I have big dreams and big goals. But also big limitations, which means III never reach the big goals unless I have the wisdom to recognize the chains that bind me. Only then will I be able to figure out a way to work within them instead of ignoring them or naively wishing they'll cease to exist. I'm on a perennial quest to find balance. Writing helps me do that.
To quote Neruda: Tengo que acordarme de todos, recoger las briznas, los hilos del acontecer harapiento (I have to remember everything, collect the wisps, the threads of untidy happenings).
That line is ME. But my memory is slipping and that's one of the
scariest aspects about all this. How can I tell my story, how can I create a narrative around my life, if I cant even remember the details?
But I do want to tell my story, and so I write. I write because I want my parents to understand me. I write to leave something behind for them, for my brother Micah, for my boyfriend Jack, and for my extended family and friends, so I won't just end up as ashes scattered in the ocean and nothing else.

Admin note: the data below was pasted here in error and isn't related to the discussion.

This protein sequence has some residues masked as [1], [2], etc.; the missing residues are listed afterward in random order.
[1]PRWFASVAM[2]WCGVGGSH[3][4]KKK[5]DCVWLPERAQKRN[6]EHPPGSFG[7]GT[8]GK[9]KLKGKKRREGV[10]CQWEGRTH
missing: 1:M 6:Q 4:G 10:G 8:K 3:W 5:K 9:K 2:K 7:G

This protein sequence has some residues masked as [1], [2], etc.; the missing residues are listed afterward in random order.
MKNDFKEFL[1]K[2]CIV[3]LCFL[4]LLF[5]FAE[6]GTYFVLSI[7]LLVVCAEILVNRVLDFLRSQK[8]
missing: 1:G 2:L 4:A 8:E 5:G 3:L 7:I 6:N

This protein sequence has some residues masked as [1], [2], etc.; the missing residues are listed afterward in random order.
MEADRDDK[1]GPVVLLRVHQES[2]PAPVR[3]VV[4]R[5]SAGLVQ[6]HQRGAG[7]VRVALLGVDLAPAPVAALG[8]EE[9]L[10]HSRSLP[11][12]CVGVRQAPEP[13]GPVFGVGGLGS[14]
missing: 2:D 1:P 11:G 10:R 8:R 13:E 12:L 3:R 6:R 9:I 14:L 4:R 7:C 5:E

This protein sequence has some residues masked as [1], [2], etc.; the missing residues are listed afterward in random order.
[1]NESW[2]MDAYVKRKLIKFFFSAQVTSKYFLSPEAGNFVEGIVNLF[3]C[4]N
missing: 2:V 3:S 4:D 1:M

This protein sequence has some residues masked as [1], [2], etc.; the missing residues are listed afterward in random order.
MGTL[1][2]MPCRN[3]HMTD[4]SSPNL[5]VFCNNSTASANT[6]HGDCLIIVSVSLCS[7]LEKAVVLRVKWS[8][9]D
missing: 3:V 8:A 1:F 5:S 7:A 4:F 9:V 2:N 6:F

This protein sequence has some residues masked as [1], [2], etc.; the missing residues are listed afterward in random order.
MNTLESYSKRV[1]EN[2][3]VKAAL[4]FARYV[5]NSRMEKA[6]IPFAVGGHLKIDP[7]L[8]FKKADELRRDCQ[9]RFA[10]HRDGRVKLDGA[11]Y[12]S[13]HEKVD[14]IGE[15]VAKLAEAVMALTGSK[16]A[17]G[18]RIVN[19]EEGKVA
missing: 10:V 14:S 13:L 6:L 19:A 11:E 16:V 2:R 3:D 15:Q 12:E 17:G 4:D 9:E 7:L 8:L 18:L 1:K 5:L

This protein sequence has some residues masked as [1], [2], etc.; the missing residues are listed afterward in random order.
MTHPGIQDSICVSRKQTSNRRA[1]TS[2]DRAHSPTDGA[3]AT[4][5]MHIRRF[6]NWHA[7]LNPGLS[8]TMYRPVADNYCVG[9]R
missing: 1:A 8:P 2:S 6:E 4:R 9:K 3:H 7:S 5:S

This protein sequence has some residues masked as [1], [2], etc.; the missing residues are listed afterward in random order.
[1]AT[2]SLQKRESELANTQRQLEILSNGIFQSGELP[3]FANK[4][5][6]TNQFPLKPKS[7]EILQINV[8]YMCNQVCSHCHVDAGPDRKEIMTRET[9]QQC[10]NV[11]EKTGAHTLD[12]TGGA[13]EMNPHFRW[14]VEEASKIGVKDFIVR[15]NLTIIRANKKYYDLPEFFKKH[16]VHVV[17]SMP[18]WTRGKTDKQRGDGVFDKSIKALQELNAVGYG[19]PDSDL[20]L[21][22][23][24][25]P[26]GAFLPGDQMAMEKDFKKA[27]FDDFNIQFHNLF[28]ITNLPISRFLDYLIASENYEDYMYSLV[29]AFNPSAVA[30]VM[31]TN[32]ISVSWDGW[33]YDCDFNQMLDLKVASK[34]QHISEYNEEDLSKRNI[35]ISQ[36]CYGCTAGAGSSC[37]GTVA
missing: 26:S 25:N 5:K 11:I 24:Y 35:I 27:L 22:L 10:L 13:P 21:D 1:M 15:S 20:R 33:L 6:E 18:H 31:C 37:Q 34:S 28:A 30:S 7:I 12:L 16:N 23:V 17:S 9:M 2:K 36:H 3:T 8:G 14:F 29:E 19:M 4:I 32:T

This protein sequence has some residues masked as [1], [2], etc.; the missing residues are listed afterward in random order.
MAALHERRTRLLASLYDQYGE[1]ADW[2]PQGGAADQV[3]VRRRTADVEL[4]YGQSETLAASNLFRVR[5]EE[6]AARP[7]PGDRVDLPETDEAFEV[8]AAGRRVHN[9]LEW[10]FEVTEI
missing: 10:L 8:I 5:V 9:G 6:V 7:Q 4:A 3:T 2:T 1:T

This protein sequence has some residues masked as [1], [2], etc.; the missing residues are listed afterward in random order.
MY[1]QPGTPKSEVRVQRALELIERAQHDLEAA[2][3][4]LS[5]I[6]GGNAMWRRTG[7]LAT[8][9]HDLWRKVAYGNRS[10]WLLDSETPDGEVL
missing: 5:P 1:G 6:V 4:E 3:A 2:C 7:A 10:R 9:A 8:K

Curiously, the things I write in my journal are almost all bad:
the letdowns. the uncertainties. the anxieties. the loneliness. The good stuff I keep in my head and heart, but that proves an unreliable way of holding on because time eventually steals all memories-and if it doesn't completely steal them, it distorts them, sometimes beyond recognition, or the emotional quality accompanying the moment just dissipates.
Many of the feelings I write about are too difficult to share while I'm alive, so I am keeping everything in my journal password-protected until the end. When I die I want my mom to edit these pages to ensure they are acceptable for publication-culling through years of writing, pulling together what will resonate, cutting references that might be hurtful. My hope is that my writing will offer insight for people living with, or loving someone with, chronic illness.